While poetry and science aren’t necessarily two disciplines that people would connect, Ross believes they have more in common than we assume: “I think art and science come from the same human desire to explore,” he suggests. “They explore the wonders of the world in very different ways but for me that is fascinating. Art is also about communicating and storytelling, which I think scientists might need more than ever. The pandemic is a great example – loads of people started watching a movie called Contagion and Peter May’s novel Lockdown became a best-seller. We use art to understand what is happening around us.”
The idea for R-Words took root – “It is a mass-participatory poetry writing project that will take place in communities across Scotland, with the possibility of generating thousands of new poems. Participants will be emailed the start of a poem, they are encouraged to add a line of their own to the poem and email the poem (with their new line) to three friends. The three friends can now add their line (making three different versions) and they will now email their poems to three friends. This continues until a 10-line poem is made, which will then be the finished poem.
“By the end, if everyone keeps spreading the poems to three friends and we get every possible version of the poems back, we would have created more than 200,000 new poems!”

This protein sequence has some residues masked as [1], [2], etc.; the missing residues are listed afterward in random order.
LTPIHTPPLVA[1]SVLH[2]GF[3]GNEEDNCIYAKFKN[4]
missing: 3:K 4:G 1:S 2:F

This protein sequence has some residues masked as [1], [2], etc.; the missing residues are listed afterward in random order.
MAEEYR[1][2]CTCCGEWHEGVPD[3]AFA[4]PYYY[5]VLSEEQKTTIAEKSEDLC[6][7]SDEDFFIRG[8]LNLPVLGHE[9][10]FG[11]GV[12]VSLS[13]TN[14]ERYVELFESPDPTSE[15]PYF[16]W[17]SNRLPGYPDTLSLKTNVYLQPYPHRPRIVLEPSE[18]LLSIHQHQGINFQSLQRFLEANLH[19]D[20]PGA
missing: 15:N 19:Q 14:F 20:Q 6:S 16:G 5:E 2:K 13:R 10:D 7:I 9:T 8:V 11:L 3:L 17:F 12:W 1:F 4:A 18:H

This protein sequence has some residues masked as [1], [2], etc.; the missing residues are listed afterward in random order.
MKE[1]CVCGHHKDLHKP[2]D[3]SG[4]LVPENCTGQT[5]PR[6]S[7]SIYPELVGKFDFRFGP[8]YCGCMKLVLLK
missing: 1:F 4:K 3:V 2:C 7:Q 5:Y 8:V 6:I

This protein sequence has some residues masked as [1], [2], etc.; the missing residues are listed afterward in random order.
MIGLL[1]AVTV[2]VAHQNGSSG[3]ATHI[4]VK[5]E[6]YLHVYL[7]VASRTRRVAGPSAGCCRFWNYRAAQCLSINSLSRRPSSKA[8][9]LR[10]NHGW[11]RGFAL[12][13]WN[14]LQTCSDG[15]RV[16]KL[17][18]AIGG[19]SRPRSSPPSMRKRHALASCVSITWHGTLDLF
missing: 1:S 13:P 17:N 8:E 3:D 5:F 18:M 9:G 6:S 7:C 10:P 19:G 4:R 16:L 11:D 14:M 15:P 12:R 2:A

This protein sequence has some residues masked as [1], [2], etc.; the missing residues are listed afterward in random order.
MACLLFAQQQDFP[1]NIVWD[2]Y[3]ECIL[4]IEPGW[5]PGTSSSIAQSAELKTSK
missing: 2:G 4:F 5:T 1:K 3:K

Aware that the concept for R-Words was very experimental, Ross turned to the Tom McGrath Trust for support. “I knew about the awards because friends in theatre had previously won with fabulous writing projects,” he says. “When I read that the award was called the Maverick Award, I thought the trust might like the idea of something so experimental.
“The award has done three things,” continues the writer, “most importantly, it has allowed me to pay a small fee to 12 of Scotland’s finest poets working in English, Gaelic, Scots and BSL to each create a starting line which will be the first line of every poem.
“Secondly, it has allowed me to work with a website design consultant who is instrumental in helping me create a functional and beautiful website which will host the poems as part of an online gallery celebrating the project – even if we get thousands of entries.